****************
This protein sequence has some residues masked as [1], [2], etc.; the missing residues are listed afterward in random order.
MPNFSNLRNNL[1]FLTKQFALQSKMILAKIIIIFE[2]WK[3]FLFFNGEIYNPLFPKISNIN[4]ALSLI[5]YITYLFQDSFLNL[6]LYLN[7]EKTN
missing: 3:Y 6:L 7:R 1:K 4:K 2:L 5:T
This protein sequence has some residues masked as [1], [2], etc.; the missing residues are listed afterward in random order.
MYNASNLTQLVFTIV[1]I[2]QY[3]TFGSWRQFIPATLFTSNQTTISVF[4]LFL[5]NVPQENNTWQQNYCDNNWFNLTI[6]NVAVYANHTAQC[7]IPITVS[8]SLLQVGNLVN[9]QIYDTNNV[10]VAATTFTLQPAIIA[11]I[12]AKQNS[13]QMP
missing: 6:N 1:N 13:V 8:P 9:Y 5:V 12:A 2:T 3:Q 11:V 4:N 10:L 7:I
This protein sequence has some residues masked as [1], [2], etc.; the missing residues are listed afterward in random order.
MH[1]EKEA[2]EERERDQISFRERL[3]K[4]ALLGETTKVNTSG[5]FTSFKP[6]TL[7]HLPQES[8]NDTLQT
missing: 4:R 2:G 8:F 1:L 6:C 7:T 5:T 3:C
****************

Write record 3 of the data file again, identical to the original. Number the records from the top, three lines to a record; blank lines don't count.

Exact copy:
This protein sequence has some residues masked as [1], [2], etc.; the missing residues are listed afterward in random order.
MH[1]EKEA[2]EERERDQISFRERL[3]K[4]ALLGETTKVNTSG[5]FTSFKP[6]TL[7]HLPQES[8]NDTLQT
missing: 4:R 2:G 8:F 1:L 6:C 7:T 5:T 3:C